On exit: the values ${g}_{\mathit{i}}\left(y\left(a\right),y\left(b\right),\epsilon \right)$, for $\mathit{i}=1,2,\dots ,n$. These must be ordered as follows:
 (i) first, the conditions involving only $y\left(a\right)$ (see numbeg); (ii) next, the nummix coupled conditions involving both $y\left(a\right)$ and $y\left(b\right)$ (see nummix); and, (iii) finally, the conditions involving only $y\left(b\right)$ (${\mathbf{neq}}-{\mathbf{numbeg}}-{\mathbf{nummix}}$).
6:    $\mathbf{comm}$Nag_User *
Pointer to structure of type Nag_User.
pPointer
The type Pointer will be void *. Before calling nag_ode_bvp_fd_nonlin_gen (d02rac) these pointers may be allocated memory and initialized with various quantities for use by comm when called from nag_ode_bvp_fd_nonlin_gen (d02rac).
Note: g should not return floating-point NaN (Not a Number) or infinity values, since these are not handled by nag_ode_bvp_fd_nonlin_gen (d02rac). If your code inadvertently does return any NaNs or infinities, nag_ode_bvp_fd_nonlin_gen (d02rac) is likely to produce unexpected results.
7:    $\mathbf{init}$Nag_MeshSetInput
On entry: indicates whether you wish to supply an initial mesh and approximate solution (${\mathbf{init}}=\mathrm{Nag_UserInitMesh}$) or whether default values are to be used, (${\mathbf{init}}=\mathrm{Nag_DefInitMesh}$).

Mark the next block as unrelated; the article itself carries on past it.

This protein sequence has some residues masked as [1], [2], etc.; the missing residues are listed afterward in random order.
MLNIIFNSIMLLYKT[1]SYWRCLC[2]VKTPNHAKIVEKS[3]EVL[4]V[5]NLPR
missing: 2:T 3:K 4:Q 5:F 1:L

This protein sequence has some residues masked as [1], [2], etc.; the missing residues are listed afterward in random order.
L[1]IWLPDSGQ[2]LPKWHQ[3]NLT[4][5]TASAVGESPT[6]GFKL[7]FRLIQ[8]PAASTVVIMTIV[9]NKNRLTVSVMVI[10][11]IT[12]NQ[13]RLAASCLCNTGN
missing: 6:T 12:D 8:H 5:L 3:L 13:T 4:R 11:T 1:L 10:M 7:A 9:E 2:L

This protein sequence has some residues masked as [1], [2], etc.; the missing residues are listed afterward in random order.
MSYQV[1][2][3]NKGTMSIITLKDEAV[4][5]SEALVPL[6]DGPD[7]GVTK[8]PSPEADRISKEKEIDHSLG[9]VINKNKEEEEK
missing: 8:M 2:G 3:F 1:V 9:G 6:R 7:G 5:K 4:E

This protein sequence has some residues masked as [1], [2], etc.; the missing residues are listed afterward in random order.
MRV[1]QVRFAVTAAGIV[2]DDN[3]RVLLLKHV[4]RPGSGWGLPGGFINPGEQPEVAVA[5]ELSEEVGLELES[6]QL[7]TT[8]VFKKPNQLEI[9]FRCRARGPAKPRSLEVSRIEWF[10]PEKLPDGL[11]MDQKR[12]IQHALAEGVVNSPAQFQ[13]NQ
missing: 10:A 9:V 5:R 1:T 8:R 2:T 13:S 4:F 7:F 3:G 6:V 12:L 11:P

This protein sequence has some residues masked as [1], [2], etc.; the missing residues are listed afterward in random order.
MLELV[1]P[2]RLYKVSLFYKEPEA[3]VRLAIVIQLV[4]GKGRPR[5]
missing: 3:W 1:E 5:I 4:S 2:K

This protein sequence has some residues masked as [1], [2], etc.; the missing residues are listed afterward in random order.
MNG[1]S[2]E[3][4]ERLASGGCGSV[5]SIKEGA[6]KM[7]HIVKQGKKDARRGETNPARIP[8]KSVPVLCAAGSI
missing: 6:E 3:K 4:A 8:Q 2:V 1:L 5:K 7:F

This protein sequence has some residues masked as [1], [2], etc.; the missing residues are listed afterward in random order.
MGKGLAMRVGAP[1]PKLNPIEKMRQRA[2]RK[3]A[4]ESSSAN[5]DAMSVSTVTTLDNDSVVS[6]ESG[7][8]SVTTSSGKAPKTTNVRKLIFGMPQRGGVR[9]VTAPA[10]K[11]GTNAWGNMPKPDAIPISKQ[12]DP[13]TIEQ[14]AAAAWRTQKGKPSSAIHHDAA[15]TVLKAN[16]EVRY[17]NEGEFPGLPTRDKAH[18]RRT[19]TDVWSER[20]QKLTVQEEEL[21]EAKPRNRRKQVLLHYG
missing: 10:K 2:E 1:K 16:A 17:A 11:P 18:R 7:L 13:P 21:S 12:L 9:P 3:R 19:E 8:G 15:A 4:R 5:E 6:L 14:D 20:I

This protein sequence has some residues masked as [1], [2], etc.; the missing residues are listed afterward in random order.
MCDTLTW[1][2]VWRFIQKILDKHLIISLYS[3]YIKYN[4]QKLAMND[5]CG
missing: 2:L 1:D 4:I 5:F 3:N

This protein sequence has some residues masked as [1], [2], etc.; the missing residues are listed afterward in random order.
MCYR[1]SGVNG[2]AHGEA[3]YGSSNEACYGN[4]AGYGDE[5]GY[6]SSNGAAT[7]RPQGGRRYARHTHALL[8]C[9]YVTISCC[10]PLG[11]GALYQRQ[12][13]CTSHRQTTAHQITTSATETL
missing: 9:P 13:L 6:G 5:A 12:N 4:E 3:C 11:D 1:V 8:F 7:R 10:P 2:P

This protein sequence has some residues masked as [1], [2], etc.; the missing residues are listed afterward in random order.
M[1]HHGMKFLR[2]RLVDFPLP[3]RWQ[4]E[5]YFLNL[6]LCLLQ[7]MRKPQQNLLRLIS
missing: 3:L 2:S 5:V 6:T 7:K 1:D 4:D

Constraint: ${\mathbf{init}}=\mathrm{Nag_DefInitMesh}$ or $\mathrm{Nag_UserInitMesh}$.
8:    $\mathbf{mnp}$IntegerInput
On entry: mnp must be set to the maximum permitted number of points in the finite difference mesh.
Constraint: ${\mathbf{mnp}}\ge 32$.
9:    $\mathbf{np}$Integer *Input/Output
On entry: must be set to the number of points to be used in the initial mesh.
Constraint: $4\le {\mathbf{np}}\le {\mathbf{mnp}}$.
On exit: the number of points in the final mesh.
10:  $\mathbf{x}\left[{\mathbf{mnp}}\right]$doubleInput/Output
On entry: you must set ${\mathbf{x}}\left[0\right]=a$ and ${\mathbf{x}}\left[{\mathbf{np}}-1\right]=b$. If ${\mathbf{init}}=\mathrm{Nag_DefInitMesh}$ on entry a default equispaced mesh will be used, otherwise you must specify a mesh by setting ${\mathbf{x}}\left[\mathit{i}-1\right]={x}_{\mathit{i}}$, for $\mathit{i}=2,3,\dots ,{\mathbf{np}}-1$.
Constraints:
• if ${\mathbf{init}}=\mathrm{Nag_DefInitMesh}$, ${\mathbf{x}}\left[0\right]<{\mathbf{x}}\left[{\mathbf{np}}-1\right]$;
• if ${\mathbf{init}}=\mathrm{Nag_UserInitMesh}$, ${\mathbf{x}}\left[0\right]<{\mathbf{x}}\left[1\right]<\cdots <{\mathbf{x}}\left[{\mathbf{np}}-1\right]$.
On exit: ${\mathbf{x}}\left[0\right],{\mathbf{x}}\left[1\right],\dots ,{\mathbf{x}}\left[{\mathbf{np}}-1\right]$ define the final mesh (with the returned value of np) and ${\mathbf{x}}\left[0\right]=a$ and ${\mathbf{x}}\left[{\mathbf{np}}-1\right]=b$.
11:  $\mathbf{y}\left[{\mathbf{neq}}×{\mathbf{mnp}}\right]$doubleInput/Output
On entry: if ${\mathbf{init}}=\mathrm{Nag_DefInitMesh}$, then y need not be set.